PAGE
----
NFL Season Preview: NFC South

Posted by Jack Tumen

Stacy Revere/Getty Images

Stacy Revere/Getty Images

August is rolling on and we’ve got two divisions left to cover before the regular season kicks off. We now take look at the NFC South.

One of the surprise stories of the 2013 season came from this division as the Carolina Panthers rode a stout defense to a 12-4 record and their first division title since 2008. However, New Orleans wasn’t far behind, finishing 11-5 with Head Coach, Sean Payton, back in the fold following his year-long suspension from the infamous bounty scandal.

But we begin with the team that’s starting over from scratch, literally. The Tampa Bay Buccaneers come into 2014 with a new owner (former owner, Malcolm Glazer passed away at 85,) a new General Manager, a new Head Coach, new offensive and defensive coordinators, a new starting quarterback, a new logo and new uniforms. That pretty much screams NEW ERA in just about every way imaginable.

Things appeared to be on the up for Tampa Bay. The Greg Schiano/Josh Freeman era came to such a screeching halt I don’t think Bucs fans knew what hit them. 2013 was supposed to be the year that Freeman took the next step. Well, he certainly took a step…in the wrong direction. Hard to believe he’s currently out of the league.

The Buccaneers have shadily not made the playoffs since 2007 when they “won” the division at 9-7. In fact, the last time the Bucs made the playoffs with double-digit wins was nearly a decade ago in 2005 when Cadillac Williams was a rookie and Chris Simms was their starting QB. They’ve only finished with a winning record two other times since then and were the third-wheel in their division both times.

But Lovie Smith ain’t havin’ none o’that. Cudos to the Bucs for making the best personnel hire of 2014. Lovie coached the Bears for nine seasons – during those nine seasons, his team finished with a losing record only three times and finished .500 just once. Three times, his defense finished in the top five; another time in the top 10. He inherits a young, promising roster in Tampa Bay that with proper coaching (only that which Lovie could provide) has potential to become the class of the NFC sooner than later.

Cliff McBride/Getty Images

Cliff McBride/Getty Images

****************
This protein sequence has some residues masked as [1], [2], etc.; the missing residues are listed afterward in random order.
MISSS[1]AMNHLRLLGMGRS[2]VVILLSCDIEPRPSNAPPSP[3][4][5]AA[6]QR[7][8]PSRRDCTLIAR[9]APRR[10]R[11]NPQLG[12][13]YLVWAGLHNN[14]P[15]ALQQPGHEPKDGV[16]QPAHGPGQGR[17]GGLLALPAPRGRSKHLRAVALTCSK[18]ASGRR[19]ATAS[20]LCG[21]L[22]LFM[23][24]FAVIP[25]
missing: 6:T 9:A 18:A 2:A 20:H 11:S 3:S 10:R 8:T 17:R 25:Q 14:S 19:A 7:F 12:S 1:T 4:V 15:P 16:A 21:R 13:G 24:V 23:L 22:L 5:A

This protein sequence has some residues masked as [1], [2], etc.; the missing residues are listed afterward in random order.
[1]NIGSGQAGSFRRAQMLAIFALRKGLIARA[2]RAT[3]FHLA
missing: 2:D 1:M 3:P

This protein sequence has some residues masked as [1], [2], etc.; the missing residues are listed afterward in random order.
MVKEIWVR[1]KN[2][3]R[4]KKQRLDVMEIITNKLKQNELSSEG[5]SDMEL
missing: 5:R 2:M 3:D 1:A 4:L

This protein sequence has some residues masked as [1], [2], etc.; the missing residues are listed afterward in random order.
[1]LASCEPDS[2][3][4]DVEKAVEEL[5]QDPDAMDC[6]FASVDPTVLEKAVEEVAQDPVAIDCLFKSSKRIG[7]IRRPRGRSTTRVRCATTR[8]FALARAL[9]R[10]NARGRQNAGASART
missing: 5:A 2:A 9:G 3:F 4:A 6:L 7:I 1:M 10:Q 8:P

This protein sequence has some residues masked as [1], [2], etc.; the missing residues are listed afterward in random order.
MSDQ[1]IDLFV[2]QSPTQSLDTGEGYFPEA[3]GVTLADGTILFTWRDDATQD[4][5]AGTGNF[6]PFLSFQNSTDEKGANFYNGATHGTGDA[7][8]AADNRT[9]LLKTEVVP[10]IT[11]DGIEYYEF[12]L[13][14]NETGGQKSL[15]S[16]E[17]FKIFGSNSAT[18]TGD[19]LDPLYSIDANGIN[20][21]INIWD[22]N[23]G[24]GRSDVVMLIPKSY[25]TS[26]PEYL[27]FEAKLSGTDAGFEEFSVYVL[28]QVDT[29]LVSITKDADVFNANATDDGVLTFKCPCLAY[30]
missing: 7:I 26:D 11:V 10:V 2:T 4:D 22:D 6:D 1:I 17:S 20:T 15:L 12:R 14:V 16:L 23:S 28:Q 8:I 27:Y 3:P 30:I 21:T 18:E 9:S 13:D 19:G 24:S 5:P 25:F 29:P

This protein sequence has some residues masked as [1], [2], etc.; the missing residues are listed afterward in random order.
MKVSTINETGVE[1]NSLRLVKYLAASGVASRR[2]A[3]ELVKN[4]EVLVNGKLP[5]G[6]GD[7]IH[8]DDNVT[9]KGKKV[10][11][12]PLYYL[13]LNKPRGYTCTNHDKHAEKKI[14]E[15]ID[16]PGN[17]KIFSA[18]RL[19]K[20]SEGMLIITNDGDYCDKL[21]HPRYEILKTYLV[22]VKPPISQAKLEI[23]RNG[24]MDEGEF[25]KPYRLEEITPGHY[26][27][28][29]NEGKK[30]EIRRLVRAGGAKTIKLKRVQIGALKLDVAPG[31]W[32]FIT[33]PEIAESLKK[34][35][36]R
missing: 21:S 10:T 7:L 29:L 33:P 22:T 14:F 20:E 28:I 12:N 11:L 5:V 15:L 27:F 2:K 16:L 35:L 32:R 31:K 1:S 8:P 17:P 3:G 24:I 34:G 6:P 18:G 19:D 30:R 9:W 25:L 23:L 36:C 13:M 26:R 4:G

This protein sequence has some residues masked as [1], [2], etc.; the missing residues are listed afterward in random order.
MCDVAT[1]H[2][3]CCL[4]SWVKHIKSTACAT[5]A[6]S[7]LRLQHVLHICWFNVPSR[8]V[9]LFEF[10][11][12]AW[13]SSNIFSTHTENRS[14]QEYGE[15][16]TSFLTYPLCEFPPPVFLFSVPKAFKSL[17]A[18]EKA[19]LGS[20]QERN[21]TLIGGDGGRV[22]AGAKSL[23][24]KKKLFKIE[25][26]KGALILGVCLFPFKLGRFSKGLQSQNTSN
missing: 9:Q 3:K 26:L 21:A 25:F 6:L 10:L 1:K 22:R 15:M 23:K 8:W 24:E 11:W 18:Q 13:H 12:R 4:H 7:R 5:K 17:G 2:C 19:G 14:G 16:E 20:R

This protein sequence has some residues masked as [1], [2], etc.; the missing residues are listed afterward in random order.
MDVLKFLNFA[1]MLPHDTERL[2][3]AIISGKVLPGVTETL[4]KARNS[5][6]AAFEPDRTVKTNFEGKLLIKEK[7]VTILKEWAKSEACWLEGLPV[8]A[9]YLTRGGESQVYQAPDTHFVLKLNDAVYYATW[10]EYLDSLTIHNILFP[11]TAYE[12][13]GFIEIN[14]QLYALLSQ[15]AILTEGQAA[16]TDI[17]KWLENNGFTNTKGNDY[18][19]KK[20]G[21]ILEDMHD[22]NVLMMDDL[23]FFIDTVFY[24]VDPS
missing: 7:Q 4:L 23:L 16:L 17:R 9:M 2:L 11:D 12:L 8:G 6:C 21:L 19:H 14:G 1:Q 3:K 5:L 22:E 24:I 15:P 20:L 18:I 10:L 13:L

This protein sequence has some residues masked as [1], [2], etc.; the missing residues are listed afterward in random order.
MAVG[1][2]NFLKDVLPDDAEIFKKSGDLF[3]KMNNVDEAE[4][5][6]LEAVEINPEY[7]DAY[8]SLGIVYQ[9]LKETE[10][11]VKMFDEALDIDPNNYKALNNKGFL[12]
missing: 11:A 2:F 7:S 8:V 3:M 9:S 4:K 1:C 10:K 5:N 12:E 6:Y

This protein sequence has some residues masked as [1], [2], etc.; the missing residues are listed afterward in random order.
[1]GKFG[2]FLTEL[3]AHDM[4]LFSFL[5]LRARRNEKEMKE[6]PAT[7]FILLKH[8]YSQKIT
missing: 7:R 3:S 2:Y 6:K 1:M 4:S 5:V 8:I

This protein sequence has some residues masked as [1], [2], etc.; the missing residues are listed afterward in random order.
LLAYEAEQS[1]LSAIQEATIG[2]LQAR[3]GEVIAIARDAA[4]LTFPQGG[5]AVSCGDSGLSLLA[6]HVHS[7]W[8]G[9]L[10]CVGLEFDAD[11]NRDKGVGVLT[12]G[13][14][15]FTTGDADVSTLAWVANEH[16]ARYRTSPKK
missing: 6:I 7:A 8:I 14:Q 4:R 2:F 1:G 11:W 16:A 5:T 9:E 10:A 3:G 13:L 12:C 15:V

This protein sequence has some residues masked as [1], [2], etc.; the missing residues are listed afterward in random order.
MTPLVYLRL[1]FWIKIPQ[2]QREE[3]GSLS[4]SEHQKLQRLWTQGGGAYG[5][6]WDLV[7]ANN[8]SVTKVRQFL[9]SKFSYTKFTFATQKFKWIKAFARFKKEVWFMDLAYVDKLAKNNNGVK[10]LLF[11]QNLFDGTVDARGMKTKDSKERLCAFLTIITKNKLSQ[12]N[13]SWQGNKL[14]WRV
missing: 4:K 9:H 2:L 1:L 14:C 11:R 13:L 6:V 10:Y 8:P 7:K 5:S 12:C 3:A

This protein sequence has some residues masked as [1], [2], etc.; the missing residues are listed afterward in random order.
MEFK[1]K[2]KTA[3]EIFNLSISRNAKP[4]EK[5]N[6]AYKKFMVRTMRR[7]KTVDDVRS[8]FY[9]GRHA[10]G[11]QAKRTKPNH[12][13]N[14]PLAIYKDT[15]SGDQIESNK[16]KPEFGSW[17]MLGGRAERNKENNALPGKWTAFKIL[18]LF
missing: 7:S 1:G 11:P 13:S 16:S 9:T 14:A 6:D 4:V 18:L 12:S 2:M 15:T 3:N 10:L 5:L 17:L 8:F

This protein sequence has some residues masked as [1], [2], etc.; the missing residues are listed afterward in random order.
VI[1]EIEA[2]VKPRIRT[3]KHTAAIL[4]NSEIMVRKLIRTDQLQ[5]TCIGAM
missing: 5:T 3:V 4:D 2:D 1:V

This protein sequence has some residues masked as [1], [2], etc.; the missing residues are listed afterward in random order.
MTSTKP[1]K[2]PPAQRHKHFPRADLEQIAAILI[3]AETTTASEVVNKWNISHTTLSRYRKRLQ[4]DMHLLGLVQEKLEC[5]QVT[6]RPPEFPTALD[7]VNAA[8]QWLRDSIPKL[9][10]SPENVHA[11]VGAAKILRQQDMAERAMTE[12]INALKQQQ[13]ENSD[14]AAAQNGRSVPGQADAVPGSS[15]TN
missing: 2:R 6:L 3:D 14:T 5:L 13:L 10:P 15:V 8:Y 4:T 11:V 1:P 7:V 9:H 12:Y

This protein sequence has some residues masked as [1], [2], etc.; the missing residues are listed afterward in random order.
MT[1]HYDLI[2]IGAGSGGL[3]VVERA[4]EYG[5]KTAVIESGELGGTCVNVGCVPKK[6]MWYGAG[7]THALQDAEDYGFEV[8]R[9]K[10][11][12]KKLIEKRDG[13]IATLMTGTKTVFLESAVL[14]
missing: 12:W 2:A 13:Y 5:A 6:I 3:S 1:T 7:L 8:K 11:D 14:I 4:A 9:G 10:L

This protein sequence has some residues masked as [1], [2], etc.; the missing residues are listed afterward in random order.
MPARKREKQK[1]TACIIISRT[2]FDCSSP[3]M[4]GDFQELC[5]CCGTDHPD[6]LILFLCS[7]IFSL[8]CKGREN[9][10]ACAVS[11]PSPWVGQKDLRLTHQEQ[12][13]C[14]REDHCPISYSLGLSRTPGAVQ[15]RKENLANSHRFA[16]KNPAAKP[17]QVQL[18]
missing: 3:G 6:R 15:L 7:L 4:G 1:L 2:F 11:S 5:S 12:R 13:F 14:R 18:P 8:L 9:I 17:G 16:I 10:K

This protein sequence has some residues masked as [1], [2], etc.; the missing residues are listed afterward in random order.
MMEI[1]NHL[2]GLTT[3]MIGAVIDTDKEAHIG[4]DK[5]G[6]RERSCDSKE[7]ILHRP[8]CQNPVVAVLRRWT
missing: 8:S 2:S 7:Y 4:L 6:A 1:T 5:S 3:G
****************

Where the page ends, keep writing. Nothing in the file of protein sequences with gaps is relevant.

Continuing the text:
After the way he performed in 2013, Josh McCown was gonna get his chance somewhere. It’s hard to believe that just a short time ago he was playing for the Hartford Colonials in the now-deceased United Football League. The Bucs made a wise decision by signing the wily ol’ vet to command their offense. Yes he’s 35 years old; but he’s currently playing the best football of his career and the Buccaneers have the offensive tools that brought him success in Chicago – i.e., two towering receivers on either side of the field.

Vincent Jackson has been a total stud his entire career. At 6’5″, 230lbs, it’s a shame the only true contender he’s ever played for was the 2007 Chargers that reached the AFC Championship Game. I wouldn’t go so far as to say it’s been a waste of talent but it’s been an unfortunate ride for one of the league’s most gifted pass-catchers. Heck, he made the Pro Bowl last year on that dismal 4-12 squad. But if one V-Jax wasn’t enough, Tampa Bay spent the seventh-overall pick on baby V-Jax, a.k.a., Mike Evans. He’s virtually a clone on the other side of the field, standing at 6’5″, 231lbs. Expect his mark to be made.

This defense might have been the most underachieving unit in the NFL last year, playing average football and getting lost in the pack. The problem with that is the players on this defense are anything but average. Lavonte David is suddenly one of the top-five linebackers in the NFL, totaling 145 tackles, 7 sacks, 10 passes defended and 5 INTs last season. Gerald McCoy is one of the best defensive linemen around and is coming off easily his best season as a pro; now he’s got Michael Johnson to help him out. This secondary added CB Alterraun Verner to play with the league’s best safety duo in Mark Barron and Dashon Goldson. I predicted a while back that this defense will finish in the top five; I stand by that.

Other Notables: Doug Martin needs a big-time bounce-back year following his shoulder injury; I never understood the hype around Mike Glennon and I’m glad Lovie didn’t either; Second-year CB, Jonathan Banks, is in good position to up the ante in 2014; Tampa’s three-deep at tight end with Brandon Meyers, Austin Seferian-Jenkins and Tim Wright; Da’Quan Bowers has one more chance to make something out of his career; Tampa Bay got schooled by the Jets in the Revis trade (imagine if Sheldon Richardson was a Buccaneer?)

Seattle’s defense in 2013 was legendary; but Carolina’s wasn’t far behind. The Panthers started the year 1-3 – their opening loss coming in a now-telling 12-7 slugfest with the Seahawks. They proceeded to win 11 of their final 12 games while allowing just 15.1 PPG and a smidgen over 300 yards per game as their season totals. That’s insane!

Led by NFL Defensive Player of the Year, Luke Kuechly, this unit was formidable. Thomas Davis was finally able to stay healthy all season and racked up 123 tackles, 4 sacks and 2 picks. DE Greg Hardy solidified himself as a household name, collecting 15 sacks while totaling 26 over the past two seasons. Charles Johnson played up to his contract extension as well, tallying 11 sacks following his 12.5-sack performance in 2012. Star Lotulelei looks the part of a first-round defensive tackle as well.